Crisis Comms – Quick Guide

On Friday 12 May we saw an unprecedented worldwide attack on IT systems, affecting thousands of organisations in over 74 countries.

In this case the attack was a ransomware by the name of WannaCry and WannaCrypt.

What is ransomware?

There are many types of malware that affect a computer ranging from those that steal your information to those that just delete everything on it.

Ransomware, on the other hand, prevents users from accessing their devices and data, demanding a certain amount is paid in bitcoins to its creator as ransom.

The advice usually given is to disconnect computer from network immediately, try change the date on PC to a date prior to attack (some ransomware have a time code). – If this doesn’t work, completely shut down PC using power button and seek help from a professional cyber defence professional.

Never pay the ransom as this does not guarantee file retrieval and in fact encourages the attackers to persist further.

There are many companies out there who specialise in cyber protection such as ‘Exclusive Networks’ who specialise in one of the leading protection suites ‘Fortinet’.

Aamir Lakhani of Fortinet wrote a very informative blog that cover ransomware prevention in more detail.

So what can internal communicatons do to help?

If you work in a company that has been affected by some sort of ‘cyber crisis’ it may no longer be possible to communicate via the usual online methods, so having, well-established, offline channels is a bonus here.

Channels could include:

  • Text to company phones
  • Print
  • Company App
  • Telephone calls
  • Helpline recorded messages
  • Face to face

There are a few simple steps that the internal communicators can take in the event of any crisis.

Step 1 – Gather

If you have been proactive and anticipated this crisis, access your pre-planning crisis process.

Gather your core team (usually consisting of senior figures in PR, Internal Comms, CEO and someone of senior position in the area affected, eg for IT the CTO) the team should collate accurate, clear and concise information about the current ‘crisis’.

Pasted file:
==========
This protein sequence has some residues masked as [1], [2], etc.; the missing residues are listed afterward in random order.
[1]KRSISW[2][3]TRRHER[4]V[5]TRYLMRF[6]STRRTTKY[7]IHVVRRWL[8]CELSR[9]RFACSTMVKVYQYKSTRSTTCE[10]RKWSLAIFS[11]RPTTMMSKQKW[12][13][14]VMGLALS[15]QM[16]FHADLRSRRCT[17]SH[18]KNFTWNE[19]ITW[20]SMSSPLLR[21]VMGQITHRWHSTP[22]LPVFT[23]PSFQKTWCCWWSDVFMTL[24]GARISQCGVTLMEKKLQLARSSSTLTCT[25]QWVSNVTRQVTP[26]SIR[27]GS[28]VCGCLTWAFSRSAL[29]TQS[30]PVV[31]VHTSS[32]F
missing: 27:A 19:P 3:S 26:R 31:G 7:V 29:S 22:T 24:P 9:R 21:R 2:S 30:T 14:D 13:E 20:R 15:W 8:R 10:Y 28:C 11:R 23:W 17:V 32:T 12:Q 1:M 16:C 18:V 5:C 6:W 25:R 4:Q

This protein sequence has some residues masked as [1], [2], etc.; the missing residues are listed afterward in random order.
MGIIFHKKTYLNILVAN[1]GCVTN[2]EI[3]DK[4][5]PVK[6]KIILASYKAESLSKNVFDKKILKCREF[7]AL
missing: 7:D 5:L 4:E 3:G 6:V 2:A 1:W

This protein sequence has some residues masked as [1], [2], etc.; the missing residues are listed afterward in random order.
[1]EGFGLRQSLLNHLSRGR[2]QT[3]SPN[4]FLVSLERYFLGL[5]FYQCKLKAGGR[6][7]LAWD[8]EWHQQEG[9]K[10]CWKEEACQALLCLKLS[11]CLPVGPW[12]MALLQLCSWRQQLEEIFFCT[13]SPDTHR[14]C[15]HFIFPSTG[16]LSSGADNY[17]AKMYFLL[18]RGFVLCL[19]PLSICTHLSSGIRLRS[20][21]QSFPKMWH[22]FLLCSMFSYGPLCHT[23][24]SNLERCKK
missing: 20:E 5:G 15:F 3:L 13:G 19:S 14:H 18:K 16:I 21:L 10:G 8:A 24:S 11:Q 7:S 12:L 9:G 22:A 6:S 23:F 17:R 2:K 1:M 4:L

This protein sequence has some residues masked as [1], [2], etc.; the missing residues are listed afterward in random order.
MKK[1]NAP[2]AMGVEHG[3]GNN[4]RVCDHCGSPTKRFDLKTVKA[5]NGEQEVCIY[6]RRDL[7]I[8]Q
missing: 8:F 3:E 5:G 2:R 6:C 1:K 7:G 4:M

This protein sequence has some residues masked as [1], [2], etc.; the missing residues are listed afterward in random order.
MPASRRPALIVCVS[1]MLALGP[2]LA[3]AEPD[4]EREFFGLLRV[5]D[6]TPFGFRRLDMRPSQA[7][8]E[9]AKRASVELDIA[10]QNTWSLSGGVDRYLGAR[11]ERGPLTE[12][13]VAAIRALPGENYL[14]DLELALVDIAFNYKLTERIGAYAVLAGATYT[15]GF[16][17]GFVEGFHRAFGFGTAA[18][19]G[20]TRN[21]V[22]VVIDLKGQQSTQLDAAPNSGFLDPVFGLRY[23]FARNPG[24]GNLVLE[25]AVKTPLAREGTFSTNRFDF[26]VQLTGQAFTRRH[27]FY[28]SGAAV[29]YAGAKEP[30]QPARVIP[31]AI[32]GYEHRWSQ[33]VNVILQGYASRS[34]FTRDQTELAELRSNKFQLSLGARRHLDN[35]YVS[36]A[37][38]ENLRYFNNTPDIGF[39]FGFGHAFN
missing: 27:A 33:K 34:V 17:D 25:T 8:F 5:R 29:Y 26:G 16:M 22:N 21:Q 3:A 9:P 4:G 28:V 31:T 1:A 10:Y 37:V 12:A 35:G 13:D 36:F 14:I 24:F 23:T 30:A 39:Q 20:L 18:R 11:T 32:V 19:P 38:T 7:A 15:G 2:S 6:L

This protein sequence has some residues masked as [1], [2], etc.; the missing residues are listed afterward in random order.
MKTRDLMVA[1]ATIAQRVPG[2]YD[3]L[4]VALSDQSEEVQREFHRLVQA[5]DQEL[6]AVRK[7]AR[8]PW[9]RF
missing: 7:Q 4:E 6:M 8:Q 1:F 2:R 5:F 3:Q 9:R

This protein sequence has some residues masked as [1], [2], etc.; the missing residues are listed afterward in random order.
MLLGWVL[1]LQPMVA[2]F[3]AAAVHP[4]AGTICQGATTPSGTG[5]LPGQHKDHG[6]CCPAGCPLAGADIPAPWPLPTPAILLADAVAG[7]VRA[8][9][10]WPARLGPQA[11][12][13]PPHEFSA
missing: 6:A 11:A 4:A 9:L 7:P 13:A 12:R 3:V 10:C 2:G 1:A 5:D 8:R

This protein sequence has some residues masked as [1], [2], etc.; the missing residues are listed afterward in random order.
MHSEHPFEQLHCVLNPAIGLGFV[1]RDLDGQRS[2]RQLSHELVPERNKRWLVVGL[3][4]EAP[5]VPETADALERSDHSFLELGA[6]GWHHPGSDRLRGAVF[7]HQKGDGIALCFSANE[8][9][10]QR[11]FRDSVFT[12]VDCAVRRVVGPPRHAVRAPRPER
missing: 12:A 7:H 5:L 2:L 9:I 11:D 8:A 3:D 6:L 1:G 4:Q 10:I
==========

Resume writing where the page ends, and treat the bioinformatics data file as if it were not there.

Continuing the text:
This will determine who has, or will be affected, when they will be affected, the impact to business, continuity plans and potentially for how long the crisis is likely to affect the company.

Step 2 – Define 


  • The core message (Be mindful of legalities, what information is essential to share, or what should be treated as confidential and not shared)
  • Who is affected
  • The intended audience (often different from those affected)
  • What actions are required by the recipient of your comms
  • What channels are available and mosr effective
  • The spokesperson/signatory

Step 3 – Check

Before sending out any crisis comms it is always wise to frequently check the current status of the ‘crisis’ as this can change minute-by-minute. It is essential for your employees to receive the most up-to-date status.

Step 4 – Two-way

Once sent, be sure the spokesperson is available to respond to any incoming communications, queries or updates and be prepared to respond further to diffucult questions.

Step 5 – Progress

Some of your core crisis team should remain focused on the events at hand. Their role should be to remain up-to-speed with the current status. Your core ‘crisis’ team should be on high alert and available to discuss any further comms required. (This may require a 24hour rota.)

Proactive Crisis Communications

Ideally any organisation such be proactive when approaching crisis comms.

Gather your Core crisis comms team for in-depth brainstorming sessions on all the potential crises that could occur at your organisation. This should be repeated quite frequently and if possible be factored into your routine catch-ups.

This exercise will enable you to realise that some of the potential situations may be preventable by simply modifications to current methods of organisational operation.

You can also begin to identify possible responses, for best-case or worst-case scenarios to each potential situation and who may be affected.

Who would your core crisis comms team be? 

Just as all organisation have Fire Marshall who conduct training and drills in order to respond effectively in a real event. So should your organisation have a ‘Core Crisis Team’ the more pre-planning you can do the better you will be at responding in a real event.

Proactive crisis comms planning is much better than trying to plan while under the pressure of an actual crisis.

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